Television sets and lights popped and and blew out in two East Palo Alto neighborhoods after a power surge Thursday night (Aug. 25).
The blow-out occurred at about 9:15 p.m. causing about 50 apartments and some homes on East O'Keefe Street and West Bayshore Road to lose power, Menlo Park Fire Protection District Battalion Chief Jim Stevens said.
About 20 homes and apartments on Glen Way and Green Street, two blocks north of University Avenue on the east side of U.S. Highway 101, were also affected.
PG&E cut additional power to about 10 blocks.
The surge burned out SmartMeters at the apartments and at some homes, residents said. Stevens said anyone with a burned meter should not turn on their electricity until an electrician has checked their home.
A PG&E worker said the source of the power surge was a 4,000 volt line. It is estimated that about 400 volts of electricity went through the homes during the surge instead of the usual 110. Wiring could be damaged in homes where the SmartMeters burned out and the company plans to inspect the homes, he said.
A burned-out wire from a high-power line at Glen Way and East Bayshore Road caused the surge, he said.
Some residents said their lights grew extremely bright and they heard loud popping sounds coming from light bulbs.
Other residents said they saw sparking and smoke coming from light poles.
"There were sparks and smoke coming from the pole and fuse boxes," Lai Uasike, a Glen Way resident, said.
Norman Uasike said he heard a big bang and saw smoke and sparks coming from power lines on Glen Way and from a power pole located next to the freeway.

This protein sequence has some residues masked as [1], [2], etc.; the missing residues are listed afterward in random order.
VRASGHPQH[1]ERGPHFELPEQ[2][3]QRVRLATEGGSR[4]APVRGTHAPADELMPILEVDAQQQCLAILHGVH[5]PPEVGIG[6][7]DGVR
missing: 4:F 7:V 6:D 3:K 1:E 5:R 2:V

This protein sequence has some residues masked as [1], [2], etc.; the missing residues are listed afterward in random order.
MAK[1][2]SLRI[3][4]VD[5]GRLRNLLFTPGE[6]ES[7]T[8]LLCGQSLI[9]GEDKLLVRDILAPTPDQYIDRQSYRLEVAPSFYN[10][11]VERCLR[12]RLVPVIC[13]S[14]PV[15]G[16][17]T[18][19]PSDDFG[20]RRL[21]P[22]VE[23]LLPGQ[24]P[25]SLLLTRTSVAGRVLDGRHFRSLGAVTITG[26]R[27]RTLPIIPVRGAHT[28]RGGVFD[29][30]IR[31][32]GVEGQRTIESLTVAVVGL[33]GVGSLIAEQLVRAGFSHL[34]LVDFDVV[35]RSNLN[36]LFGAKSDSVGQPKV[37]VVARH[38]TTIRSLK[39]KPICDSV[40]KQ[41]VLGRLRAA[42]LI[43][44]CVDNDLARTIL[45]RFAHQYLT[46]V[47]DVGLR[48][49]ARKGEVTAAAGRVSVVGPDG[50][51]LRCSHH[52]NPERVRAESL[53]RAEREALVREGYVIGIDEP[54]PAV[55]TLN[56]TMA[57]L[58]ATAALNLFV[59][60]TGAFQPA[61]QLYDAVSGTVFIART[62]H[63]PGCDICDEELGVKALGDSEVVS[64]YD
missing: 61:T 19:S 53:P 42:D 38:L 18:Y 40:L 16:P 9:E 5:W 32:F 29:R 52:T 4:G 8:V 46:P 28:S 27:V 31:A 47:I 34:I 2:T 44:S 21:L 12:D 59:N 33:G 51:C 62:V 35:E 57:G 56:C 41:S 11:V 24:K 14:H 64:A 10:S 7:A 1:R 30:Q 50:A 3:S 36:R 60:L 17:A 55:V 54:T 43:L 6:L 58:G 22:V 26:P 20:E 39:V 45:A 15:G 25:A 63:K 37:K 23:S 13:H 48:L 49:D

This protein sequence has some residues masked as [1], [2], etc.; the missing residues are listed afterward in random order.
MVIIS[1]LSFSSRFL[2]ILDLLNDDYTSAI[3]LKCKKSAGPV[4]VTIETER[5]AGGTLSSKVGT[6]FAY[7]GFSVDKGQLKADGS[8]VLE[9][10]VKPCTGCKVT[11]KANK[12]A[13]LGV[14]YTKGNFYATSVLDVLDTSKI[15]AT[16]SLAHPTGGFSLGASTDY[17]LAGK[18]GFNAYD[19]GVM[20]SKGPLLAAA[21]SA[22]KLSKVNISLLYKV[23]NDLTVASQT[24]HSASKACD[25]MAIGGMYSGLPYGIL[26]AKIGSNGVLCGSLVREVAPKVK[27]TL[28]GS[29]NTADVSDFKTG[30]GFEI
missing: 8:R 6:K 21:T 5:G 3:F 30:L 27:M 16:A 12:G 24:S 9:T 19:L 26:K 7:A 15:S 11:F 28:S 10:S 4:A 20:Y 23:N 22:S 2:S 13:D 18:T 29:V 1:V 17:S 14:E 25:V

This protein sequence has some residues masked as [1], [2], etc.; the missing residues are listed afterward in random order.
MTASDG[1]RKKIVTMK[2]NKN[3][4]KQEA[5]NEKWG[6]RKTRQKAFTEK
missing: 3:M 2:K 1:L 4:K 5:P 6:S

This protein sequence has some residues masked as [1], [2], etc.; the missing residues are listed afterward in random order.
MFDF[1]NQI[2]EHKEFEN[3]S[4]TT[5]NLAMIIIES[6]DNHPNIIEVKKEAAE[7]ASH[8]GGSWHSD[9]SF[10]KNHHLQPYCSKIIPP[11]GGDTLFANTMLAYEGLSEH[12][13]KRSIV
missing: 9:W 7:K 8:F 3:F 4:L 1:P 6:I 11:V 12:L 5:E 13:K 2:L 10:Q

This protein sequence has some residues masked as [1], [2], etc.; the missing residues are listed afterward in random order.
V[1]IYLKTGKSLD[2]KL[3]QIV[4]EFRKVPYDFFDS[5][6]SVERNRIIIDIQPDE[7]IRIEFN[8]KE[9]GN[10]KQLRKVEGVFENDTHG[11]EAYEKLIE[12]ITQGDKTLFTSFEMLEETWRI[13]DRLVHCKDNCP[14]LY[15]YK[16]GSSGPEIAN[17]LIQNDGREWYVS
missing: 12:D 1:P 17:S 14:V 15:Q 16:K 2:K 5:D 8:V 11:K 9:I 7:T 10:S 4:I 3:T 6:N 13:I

"My little sister's television blew out," he said.
Power has since been restored to about 135 of the 232 customers affected by the power surge and outage, PG&E spokesman Joe Molica said. Utility crews are going door-to-door today checking for damage to power meters and circuit panels before restoring power to the remaining customers.
"We apologize to our customers for any inconvenience," Molica said. "We're working as quickly as we can to get the lights back on for them."
At 4:03 a.m. Friday, power lines also came down across a portion of U.S. Highway 101, adding to the power issues in the area. Those lines were cleared by 5 a.m. Customers who suffered damage as a result of the power surge are being encouraged to file claims for reimbursement from PG&E. A form can be found online at www.pge.com www.pge.com.
Update: Most of the homes had been checked by an electrician and power had been restored by Friday afternoon. Employees handed out claim forms for destroyed electronic equipment.